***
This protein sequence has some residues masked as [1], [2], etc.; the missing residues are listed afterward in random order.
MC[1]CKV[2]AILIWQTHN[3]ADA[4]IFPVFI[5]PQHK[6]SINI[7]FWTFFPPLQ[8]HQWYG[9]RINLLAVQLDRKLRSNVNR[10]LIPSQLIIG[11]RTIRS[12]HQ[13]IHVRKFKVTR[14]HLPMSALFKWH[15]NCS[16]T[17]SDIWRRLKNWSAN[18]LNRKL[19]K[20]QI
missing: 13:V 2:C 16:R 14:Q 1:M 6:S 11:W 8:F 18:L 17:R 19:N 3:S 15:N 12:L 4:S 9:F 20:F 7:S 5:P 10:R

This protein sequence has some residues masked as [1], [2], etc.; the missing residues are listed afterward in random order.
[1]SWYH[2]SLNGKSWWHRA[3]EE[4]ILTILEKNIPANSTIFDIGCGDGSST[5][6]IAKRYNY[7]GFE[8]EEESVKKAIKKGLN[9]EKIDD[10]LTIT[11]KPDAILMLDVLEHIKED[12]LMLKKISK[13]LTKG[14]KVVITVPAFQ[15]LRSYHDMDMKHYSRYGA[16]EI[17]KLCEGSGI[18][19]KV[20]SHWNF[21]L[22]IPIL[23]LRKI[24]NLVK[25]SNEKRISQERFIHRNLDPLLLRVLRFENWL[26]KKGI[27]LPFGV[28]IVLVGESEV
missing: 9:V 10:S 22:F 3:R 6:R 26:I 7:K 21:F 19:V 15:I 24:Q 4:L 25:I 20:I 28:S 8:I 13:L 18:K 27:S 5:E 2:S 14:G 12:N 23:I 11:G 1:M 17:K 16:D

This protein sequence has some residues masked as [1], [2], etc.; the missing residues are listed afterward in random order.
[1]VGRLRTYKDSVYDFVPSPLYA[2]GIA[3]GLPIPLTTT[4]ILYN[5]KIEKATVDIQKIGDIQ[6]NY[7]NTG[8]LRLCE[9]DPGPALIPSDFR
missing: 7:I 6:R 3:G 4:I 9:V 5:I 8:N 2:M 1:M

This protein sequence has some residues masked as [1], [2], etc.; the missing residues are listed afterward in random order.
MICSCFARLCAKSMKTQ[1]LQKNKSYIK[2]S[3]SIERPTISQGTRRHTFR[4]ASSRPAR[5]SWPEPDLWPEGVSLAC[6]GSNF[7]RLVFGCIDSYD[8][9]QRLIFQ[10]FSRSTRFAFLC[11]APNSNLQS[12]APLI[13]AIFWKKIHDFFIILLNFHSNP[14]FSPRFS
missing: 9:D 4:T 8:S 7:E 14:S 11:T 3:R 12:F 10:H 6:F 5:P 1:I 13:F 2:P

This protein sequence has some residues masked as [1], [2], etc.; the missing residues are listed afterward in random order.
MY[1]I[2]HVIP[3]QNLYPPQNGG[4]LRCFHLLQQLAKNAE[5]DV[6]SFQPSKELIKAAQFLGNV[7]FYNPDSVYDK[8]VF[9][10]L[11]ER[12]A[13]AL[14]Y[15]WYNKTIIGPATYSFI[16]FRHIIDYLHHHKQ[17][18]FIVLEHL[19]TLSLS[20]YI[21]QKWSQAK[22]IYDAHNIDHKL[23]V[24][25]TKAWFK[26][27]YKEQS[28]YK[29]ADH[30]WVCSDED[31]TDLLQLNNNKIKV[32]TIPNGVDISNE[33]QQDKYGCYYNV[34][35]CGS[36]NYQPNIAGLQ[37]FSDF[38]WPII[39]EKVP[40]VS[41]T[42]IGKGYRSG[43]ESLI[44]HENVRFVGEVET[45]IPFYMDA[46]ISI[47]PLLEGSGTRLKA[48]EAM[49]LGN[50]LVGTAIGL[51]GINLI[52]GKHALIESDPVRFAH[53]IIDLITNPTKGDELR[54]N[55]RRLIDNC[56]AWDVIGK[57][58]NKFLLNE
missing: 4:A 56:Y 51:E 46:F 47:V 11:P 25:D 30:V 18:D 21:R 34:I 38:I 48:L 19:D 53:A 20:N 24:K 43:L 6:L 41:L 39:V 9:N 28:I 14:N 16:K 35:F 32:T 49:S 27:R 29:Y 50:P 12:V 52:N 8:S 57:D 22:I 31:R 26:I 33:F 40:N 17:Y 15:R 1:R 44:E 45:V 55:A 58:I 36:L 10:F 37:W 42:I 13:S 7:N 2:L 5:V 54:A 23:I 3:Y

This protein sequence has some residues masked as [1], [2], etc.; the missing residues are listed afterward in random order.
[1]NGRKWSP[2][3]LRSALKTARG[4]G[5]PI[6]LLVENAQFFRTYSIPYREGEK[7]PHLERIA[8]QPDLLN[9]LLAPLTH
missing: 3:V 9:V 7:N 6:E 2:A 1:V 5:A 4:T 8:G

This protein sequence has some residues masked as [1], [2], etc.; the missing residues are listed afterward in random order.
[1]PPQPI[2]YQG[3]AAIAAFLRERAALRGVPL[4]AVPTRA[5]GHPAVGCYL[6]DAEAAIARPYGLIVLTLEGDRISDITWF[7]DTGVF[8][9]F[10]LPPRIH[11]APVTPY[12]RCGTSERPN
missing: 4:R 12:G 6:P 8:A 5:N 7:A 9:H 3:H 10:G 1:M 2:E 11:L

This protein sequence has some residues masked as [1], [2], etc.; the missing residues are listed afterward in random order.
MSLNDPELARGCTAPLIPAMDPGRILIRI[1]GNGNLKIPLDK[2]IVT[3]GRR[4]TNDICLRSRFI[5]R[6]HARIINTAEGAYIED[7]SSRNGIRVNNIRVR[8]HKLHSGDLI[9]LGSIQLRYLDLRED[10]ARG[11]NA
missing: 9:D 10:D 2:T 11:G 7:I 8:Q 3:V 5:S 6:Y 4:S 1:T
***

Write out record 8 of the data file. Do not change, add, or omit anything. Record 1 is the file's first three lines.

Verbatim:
This protein sequence has some residues masked as [1], [2], etc.; the missing residues are listed afterward in random order.
MSLNDPELARGCTAPLIPAMDPGRILIRI[1]GNGNLKIPLDK[2]IVT[3]GRR[4]TNDICLRSRFI[5]R[6]HARIINTAEGAYIED[7]SSRNGIRVNNIRVR[8]HKLHSGDLI[9]LGSIQLRYLDLRED[10]ARG[11]NA
missing: 9:D 10:D 2:T 11:G 7:I 8:Q 3:V 5:S 6:Y 4:S 1:T